A wise man will take this lesson to heart, and not simply guard his tongue, but also use the things he says as a way of understanding -- and changing -- the kind of person he is.
At Camp Fairhaven, there is a lake right in the middle of the camp. There are two sets of cabins and lodges on either side of the lake. One is the boys' side, the other is the girls' side. This year, things were different than they have been in the past; this year they couldn't get enough staff to run both sides of the camp, so they moved the boys to the girls' side, and left the boys' side deserted.
With one exception. Since they were using all the cabins on the girls' side, they put me, the Bible teacher, on the other side of the camp.
I felt like I was living in a ghost town!
But the camp was NOT deserted. It was overrun with squirrels. These squirrels were the boldest animals I've ever seen. They would scurry up the walls of my cabin, they would leap from branches to my roof while I was sitting right there on the porch watching them.
And when I dropped a carrot stick on the ground, they didn't grab it and run away with it. They grabbed it, dropped it at the foot of a little tree about five feet from where I was sitting, and then scurried up and down the tree glaring at me and scolding me -- as though daring me to take the carrot stick away from them.
I was surprised, at first, to see so many squirrels on the grounds. There weren't that many the previous year. But then I realized -- there probably were that many. They were just hiding in the woods, because there were so many campers around.
And this made me think: the campground will NEVER be deserted. It will always be filled. It may be filled with campers, or it may be filled with squirrels, but it will ALWAYS be filled!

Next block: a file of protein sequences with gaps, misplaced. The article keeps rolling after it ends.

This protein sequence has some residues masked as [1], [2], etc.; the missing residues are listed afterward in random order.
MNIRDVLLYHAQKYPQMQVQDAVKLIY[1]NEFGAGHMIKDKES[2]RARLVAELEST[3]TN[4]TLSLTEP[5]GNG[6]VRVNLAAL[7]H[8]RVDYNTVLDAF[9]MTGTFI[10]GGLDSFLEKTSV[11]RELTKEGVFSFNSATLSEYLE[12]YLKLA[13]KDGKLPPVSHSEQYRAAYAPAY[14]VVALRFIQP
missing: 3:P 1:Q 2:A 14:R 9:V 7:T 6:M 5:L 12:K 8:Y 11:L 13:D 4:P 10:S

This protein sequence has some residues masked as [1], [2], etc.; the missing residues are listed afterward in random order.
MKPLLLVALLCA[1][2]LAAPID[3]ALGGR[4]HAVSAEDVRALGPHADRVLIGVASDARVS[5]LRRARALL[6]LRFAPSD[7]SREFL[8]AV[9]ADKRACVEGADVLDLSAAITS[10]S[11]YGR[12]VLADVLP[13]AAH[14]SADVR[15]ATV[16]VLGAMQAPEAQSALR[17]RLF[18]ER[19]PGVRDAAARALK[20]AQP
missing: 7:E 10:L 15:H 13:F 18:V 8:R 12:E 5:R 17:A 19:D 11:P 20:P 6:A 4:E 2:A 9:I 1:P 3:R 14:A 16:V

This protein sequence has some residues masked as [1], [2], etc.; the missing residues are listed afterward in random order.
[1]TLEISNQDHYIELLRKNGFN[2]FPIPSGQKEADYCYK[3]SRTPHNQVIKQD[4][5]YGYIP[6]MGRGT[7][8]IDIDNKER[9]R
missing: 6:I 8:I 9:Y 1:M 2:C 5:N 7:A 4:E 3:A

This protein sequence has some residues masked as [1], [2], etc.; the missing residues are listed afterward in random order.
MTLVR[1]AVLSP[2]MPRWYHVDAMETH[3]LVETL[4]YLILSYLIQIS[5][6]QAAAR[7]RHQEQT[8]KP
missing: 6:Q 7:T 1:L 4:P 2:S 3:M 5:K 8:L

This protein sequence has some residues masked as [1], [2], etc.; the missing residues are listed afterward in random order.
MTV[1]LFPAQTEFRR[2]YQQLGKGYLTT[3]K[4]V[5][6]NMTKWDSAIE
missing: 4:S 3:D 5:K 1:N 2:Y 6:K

You know, our hearts are like that. We need to make a conscious choice about what we fill our hearts with, because our hearts will never be empty. They may be filled with good things, or they may be filled with bad things, but they will ALWAYS be filled. That's why Philippians 4:8 is such an important verse:
What are you filling your heart and mind with? Are you filling them with the pure and the lovely? Because if you aren't, then temptations, bad attitudes, and evil desires are encroaching on your heart, and as surely as the squirrels became bolder and bolder as time went on, those temptations, attitudes and desires will fill you more and more.
It's your choice.
My parents have a very foolish dog. He's a boxer named Duke. They got him when he was more than a year old, which is unusual for them -- they like to train a dog from when he's just a puppy.
This dog has been a source of frustration for my parents. He's got a tongue about the size of the state of Rhode Island, and with one lick he can cover you with drool from your big toenail to your forehead.
He also enjoys chewing on things. Shoes. Jackets. Furniture. Electrical cords. Yeah, electrical cords.
He's even been known to chase after my father when he's trimming the lawn with a weedwacker. That's right, he chases the weedwacker. Remember how I said he has a tongue the size of Rhode Island? Now he has a tongue the size of Rhode Island with a notch in the side of it.
And still he chases the weedwacker. Not the brightest dog I've ever seen.
He does one thing which I find very interesting. When he's in trouble, he knows he's in trouble, because my mother puts on her "scolding voice" and says: "DUUUUKE!" It's a tone of voice that inspires consternation in the bravest of both dogs and boys.
But Duke has figured out an interesting way of dealing with this particular tone of voice -- the moment my mother starts to say "DUUUUKE!" before the word is even completely out of her mouth, Duke has turned his head to look the other way. He seems to think that if he's not looking at her, if he doesn't make eye contact with her, he can pretend he didn't hear her.
Of course, it doesn't fool anyone, particularly not my mother.
I remembered that in Psalms 95:7-8 we are told "Today, if you hear His voice, do not harden your hearts."
And isn't that what we so often do to God? When we hear His voice, when we know what He expects of us, we act like Duke, pretending we don't hear. We harden our hearts toward God, and turn our faces away from Him.
But we don't fool Him, any more than Duke fools my mother. How much better to just simply listen, and not end up being the fool.